Choosing general practice as a careerBMJ 2017; 357 doi: https://doi.org/10.1136/bmj.j2611 (Published 26 May 2017) Cite this as: BMJ 2017;357:j2611
Between 1999 and 2015 Oxford University researchers surveyed 9161 doctors, asking about their future specialty choices three years after they had graduated from medical school1
In 1999 more than half (59%) of doctors agreed with the statement, “General practice is more attractive than hospital practice for doctors at present.” By 2005 this had risen to 77%.
But by 2015 only 36% of respondents agreed that general practice was more attractive than hospital practice.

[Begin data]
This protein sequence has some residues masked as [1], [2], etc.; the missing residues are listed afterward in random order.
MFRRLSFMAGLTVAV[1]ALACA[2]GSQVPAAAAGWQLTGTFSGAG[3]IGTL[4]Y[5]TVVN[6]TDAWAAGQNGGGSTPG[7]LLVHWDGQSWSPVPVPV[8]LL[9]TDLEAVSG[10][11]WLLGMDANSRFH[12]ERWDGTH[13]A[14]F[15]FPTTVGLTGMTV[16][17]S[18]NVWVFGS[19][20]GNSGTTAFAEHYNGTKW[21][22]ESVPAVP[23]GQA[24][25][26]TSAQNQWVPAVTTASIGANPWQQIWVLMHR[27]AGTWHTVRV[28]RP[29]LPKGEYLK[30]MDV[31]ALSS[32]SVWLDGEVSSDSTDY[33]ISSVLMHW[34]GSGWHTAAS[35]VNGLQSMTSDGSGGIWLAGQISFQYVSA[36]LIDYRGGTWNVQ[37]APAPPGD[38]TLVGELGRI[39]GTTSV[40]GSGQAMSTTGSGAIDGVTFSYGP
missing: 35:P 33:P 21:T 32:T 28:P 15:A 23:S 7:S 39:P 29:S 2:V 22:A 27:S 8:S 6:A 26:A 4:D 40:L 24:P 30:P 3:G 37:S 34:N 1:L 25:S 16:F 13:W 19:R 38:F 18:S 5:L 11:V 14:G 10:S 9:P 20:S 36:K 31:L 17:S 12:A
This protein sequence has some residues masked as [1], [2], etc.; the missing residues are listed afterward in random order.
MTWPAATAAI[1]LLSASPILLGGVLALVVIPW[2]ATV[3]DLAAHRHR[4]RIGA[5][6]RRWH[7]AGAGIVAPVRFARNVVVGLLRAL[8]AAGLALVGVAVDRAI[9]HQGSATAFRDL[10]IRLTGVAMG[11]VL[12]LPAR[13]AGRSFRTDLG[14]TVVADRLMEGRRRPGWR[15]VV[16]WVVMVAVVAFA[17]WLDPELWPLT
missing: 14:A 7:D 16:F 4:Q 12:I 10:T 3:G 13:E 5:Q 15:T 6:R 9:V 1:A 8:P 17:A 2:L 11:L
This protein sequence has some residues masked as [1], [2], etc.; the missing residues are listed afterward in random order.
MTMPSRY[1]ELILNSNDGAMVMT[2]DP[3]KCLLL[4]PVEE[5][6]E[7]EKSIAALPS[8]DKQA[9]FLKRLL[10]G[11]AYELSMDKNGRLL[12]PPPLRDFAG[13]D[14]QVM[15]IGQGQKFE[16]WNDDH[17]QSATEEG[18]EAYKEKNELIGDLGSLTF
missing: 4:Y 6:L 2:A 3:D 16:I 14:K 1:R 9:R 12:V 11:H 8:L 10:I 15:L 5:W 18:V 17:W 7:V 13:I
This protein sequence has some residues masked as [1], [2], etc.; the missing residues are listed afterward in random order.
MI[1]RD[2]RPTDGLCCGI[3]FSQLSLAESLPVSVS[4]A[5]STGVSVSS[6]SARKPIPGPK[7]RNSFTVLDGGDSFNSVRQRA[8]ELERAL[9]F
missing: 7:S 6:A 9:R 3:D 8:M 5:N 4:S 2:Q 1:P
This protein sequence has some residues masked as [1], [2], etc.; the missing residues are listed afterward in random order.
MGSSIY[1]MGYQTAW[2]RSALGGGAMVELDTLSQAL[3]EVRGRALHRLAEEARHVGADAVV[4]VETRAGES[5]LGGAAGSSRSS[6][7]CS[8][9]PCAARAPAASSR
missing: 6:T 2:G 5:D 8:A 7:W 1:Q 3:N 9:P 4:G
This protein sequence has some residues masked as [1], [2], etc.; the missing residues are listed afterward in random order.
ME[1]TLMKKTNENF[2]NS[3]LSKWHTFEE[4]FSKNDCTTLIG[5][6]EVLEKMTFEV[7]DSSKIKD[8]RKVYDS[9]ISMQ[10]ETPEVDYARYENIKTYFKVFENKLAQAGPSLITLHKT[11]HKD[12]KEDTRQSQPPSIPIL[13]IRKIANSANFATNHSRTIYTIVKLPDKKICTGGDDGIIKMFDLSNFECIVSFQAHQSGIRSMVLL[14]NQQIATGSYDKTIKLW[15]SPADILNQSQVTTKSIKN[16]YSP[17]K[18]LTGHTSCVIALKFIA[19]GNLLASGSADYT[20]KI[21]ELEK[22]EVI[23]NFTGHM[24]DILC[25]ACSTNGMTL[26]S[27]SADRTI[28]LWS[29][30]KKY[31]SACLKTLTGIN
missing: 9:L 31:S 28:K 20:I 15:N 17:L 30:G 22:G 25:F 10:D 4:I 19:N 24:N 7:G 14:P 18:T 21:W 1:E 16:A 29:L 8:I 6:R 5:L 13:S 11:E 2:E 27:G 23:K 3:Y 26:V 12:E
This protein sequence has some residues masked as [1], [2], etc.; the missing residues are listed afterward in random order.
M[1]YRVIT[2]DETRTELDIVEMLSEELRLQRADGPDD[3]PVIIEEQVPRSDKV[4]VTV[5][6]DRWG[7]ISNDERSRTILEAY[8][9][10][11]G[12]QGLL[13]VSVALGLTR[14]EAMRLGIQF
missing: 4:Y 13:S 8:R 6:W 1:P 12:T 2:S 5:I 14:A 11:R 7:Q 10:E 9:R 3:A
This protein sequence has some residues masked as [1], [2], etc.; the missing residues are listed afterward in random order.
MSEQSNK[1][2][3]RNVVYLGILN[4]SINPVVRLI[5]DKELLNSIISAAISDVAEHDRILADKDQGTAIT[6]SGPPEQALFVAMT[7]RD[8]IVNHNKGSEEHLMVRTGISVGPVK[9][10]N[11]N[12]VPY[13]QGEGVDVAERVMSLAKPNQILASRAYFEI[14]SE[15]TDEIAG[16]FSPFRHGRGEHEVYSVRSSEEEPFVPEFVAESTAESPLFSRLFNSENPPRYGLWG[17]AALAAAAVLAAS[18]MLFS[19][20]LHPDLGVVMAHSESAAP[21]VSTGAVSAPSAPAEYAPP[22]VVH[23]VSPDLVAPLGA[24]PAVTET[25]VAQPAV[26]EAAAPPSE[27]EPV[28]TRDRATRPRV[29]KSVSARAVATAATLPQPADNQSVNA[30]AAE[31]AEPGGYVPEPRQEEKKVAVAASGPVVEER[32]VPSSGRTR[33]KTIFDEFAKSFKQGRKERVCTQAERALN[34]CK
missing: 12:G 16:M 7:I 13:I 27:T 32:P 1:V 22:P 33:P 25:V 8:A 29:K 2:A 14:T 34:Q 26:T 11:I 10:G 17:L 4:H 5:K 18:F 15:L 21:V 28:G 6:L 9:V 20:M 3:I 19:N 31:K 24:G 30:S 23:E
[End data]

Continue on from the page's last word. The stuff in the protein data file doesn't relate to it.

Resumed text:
In 1999 just under half (49%) of doctors who were intending to become GPs said that enthusiasm for, and commitment to, the specialty was very important. By 2015 this figure had risen to 65%. There was also a rise in the corresponding figures for doctors intending to work in hospital medicine, from 61% in 1999 to 91% in 2015.
For doctors who chose general practice, wanting a job with acceptable hours and working conditions “retained a huge level of importance” over the 16 year study period. This aspect was less important to doctors who chose hospital practice.
“The attractiveness of general practice to current medical graduates is undoubtedly affected by their beliefs about GPs’ work-life balance and their exposure to general practice in their training,” the researchers concluded.